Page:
To be universal, charity does not have to be equal for all, and its progress in the illuminative way shows increasingly better what is called the order of charity, which admirably respects and elevates the order dictated by nature. Thus we should love God efficaciously above all else, at least with a love of esteem, if not with a love that is felt. Next we should love our own soul, then that of our neighbor, and finally our body, which we should sacrifice for the salvation of a soul, especially when we are obliged by our office to provide for it, as happens to those who have charge of souls. The order of charity appears more clearly as this virtue grows in us. We understand better and better that among our neighbors we should have a greater love of esteem for those who are better, nearer to God, although we love with a more sensible love those who are nearest to us through blood, marriage, vocation, or friendship.(12) We also distinguish increasingly better the shades of the different friendships based on the bonds of family, country, or profession, or on bonds of an entirely spiritual order.(13)

The scale of values which appears more and more in this order of charity shows that God wishes to reign in our hearts, without excluding the legitimate affections which can and ought to be subordinated to the love we have for Him; then these affections are vivified, ennobled, purified, rendered more generous. Consequently the progress of charity" does away with that esprit de corps, that collective egoism, that nosism which sometimes recalls painfully the chauvinism of certain narrow patriots who belittle their fatherland in their desire to magnify it. A spiritual daughter of St. Francis de Sales, Mother Louise de Ballon, who reformed the Bernardines and founded seventeen convents, used to say on this subject: "I can belong only to one order by profession and state; but I belong to all orders by inclination and love. . . . I confess ingenuously that I have always been afflicted at seeing monasteries envy each other . . . , at hearing some say that the good of the children of St. Augustine should not be for those of St. Benedict, and others say that the good of St. Benedict should not be given to the disciples of St. Bernard. Is it not the blood of Jesus Christ and not that of St. Augustine, St. Benedict, or St. Bernard, which purchased for their religious all the good that they possess? O my Lord! Establish solidly a good understanding among Your servants. . . . The different orders are composed of different bodies, but they should have only one heart, only one soul, as it was written of the first Christians." (14)

Without this broad charity, we would fall into the defect, into the narrowness which St. Paul blamed in the Corinthians, some of whom said: "I indeed am of Paul; and another, I am of Apollo," to which the saint replied: "What then is Apollo, and what is Paul? The ministers of Him whom you have believed; and to everyone as the Lord hath given. I have planted, Apollo watered, but God gave the increase. Therefore, neither he that planteth is anything, nor he that watereth; but God that giveth the increase." (15)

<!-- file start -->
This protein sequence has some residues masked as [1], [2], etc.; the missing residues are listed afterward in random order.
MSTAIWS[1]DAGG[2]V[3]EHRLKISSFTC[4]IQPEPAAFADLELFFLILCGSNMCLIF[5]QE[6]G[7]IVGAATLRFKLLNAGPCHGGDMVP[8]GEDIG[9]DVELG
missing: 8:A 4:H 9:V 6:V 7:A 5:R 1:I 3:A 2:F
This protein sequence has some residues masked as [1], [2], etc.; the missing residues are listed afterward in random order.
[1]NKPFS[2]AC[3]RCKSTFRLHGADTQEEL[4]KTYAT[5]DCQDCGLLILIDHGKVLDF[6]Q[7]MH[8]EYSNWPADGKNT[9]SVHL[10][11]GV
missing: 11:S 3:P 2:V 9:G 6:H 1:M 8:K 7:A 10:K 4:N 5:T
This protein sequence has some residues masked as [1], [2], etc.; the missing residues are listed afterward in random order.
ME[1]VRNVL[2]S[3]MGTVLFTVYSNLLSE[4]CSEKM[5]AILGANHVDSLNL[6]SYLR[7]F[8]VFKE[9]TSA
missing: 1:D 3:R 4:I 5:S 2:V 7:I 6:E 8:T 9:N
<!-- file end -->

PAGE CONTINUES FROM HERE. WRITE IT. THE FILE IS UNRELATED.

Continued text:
In the same epistle the great Apostle writes: "Is Christ divided? Was Paul then crucified for you? Or were you baptized in the name of Paul?" (16) "Let no man therefore glory in men. For all things are yours, whether it be Paul or Apollo or Cephas or the world or life or death or things present or things to come; for all are yours; and you are Christ's; and Christ is God's."

Such indeed, above all individual or collective narrowness, is the admirable order of charity, as it should appear increasingly in the disinterested proficient, whose heart should enlarge in a sense, like the heart of God, by the very progress of charity, which is truly a participation in the divine life, in eternal love.

This growing charity ought to be not only affective but effective, not only benevolent but beneficent. The lives of the saints show that they understood the Master's words: "This is My commandment, that you love one another as I have loved you." (18) Christ loved us even to the death of the cross; the saints loved their brethren even to the martyrdom of the heart, and often even to giving the testimony of their blood.

Such is fraternal charity, the extension or radiation of the love we should have for God. Similarly, humility in respect to our neighbor is the extension of the virtue that leads us to humble ourselves before God and before what is of God in all His works.


Occasions of failing in fraternal charity present themselves only too often even in the best surroundings; first of all, because of the defects of all who, though tending to perfection, have not reached it. Each of us is like a truncated pyramid that has not yet its summit. Our neighbor often seems so to us, and we forget that we appear in like manner to him; we see the mote in our neighbor's eye, and do not see the beam in our own.

Moreover, if, by an impossibility, all our defects were suppressed before our entrance into heaven, occasions of clashes and offenses would still subsist because of the diversity of temperaments - bilious, nervous, lymphatic, or sanguine; by reason of the diversity of characters - some inclined to indulgence, others to severity; because of the diversity of minds - some inclined to view things as a whole, others in the minutest detail; by reason again of the difference in education; because of nervous fatigue; and finally because of the demon, who takes pleasure in causing division that he may destroy our Lord's work of truth, unity, and peace.